A parliamentary inquiry into Rio Tinto’s destruction of ancient cultural sites could be stalled for months as the mining giant faces growing shareholder pressure.…
The Centre on Wednesday launched the Aatmanirbhar Bharat ARISE-Atal New India Challenges programme to support MSMEs and start-ups for making India innovative, resilient, tech-driven, and research and development (R&D)-oriented.
The Niti Aayog’s Atal Innovation Mission (AIM), in collaboration with ISRO and four ministries, will focus on challenges in 15 sectors through the programme.
“This support for MSMEs (micro, small and medium enterprises) and start-ups in product development would make India innovative, resilient, tech-driven and R&D-oriented,” Niti Aayog CEO Amitabh Kant said at the launch of the Aatmanirbhar Bharat ARISE-Atal New India Challenges programme.
He added that the programme provides a great opportunity for the government to become the first buyer of indigenous Made in India technology solutions.
Kant also expressed hope that the Atal Innovation Mission, through the ARISE-Atal New India Challenges, will help in breaking new ground and this will be a path-breaking approach for driving India in the field of innovation.
Also, speaking at the event, Niti Aayog Vice-Chairman Rajiv Kumar said this is a red-letter day for the country, as the Atal Innovation Mission’s ARISE-Atal New India Challenges brings together some of
In a major turn of events, the Indian drug regulator on Wednesday issued a show cause notice to Serum Institute of India (SII), which had earlier said it would proceed with clinical trials of AZD1222, the vaccine candidate developed by the University of Oxford, despite a halt on the same by AstraZeneca in the UK.
On Tuesday, the British-Swedish drug major had decided to stop trials after a participant fell sick with an unexplained illness.
Reacting to the show cause notice, a Serum spokesperson said:“We were going by the DCGI’s direction, and so far had not been told to pause trials. If the DCGI has any safety concerns, we will follow their instructions and abide by the standard protocols.”
Earlier during the day, the company had said that as far as Indian trials were concerned, they would continue as SII had faced “no issues at all”.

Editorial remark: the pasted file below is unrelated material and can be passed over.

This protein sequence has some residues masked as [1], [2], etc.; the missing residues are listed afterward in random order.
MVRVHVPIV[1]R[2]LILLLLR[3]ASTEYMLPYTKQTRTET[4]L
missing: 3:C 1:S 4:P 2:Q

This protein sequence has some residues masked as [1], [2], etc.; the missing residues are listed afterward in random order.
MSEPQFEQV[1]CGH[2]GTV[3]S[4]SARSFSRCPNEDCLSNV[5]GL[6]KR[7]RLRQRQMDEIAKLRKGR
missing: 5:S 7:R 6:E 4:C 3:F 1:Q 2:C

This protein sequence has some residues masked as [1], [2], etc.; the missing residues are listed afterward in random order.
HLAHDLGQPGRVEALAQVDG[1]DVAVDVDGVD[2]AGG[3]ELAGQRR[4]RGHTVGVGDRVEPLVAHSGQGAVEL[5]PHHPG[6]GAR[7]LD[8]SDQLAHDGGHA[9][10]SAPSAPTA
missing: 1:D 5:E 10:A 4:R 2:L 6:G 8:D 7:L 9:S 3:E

Investigators here, however, had expressed concerns during the day.
The lead investigator of one of the clinical trial sites in western India had said trials here should have, ideally, been paused as it was the same vaccine being administered to volunteers.
Once the highest-rated series in US cable television history, “The Walking Dead” is officially on its last legs.
The record-breaking zombie show will conclude in 2022 after a monster-sized 11th season spanning 24 episodes, network AMC said in a statement Wednesday.
“It’s been ten years ‘gone bye;’ what lies ahead are two more to come and stories and stories to tell beyond that,” said co-creator Scott Gimple.
Launched in 2010, the post-apocalyptic horror series repeatedly shattered cable audience records, peaking with the season five premiere in 2014, which drew 17.3 million viewers.
But audiences began declining steeply in 2017.
While the flagship show is now being killed off, the lucrative “Walking Dead” franchise has a lengthy afterlife planned.
AMC is forging ahead with a new spin-off focused on the characters Daryl Dixon (Norman Reedus) and Carol Peletier (Melissa McBride), to premiere in 2023.
A separate, anthology-style series will feature standalone episodes or groups of episodes focusing on individual characters — both existing favorites and new.
No release date was announced.
Another spin-off, “Fear the Walking Dead,” has been running since 2015, and “The Walking Dead: World Beyond” — a new series about the first generation raised in the apocalypse —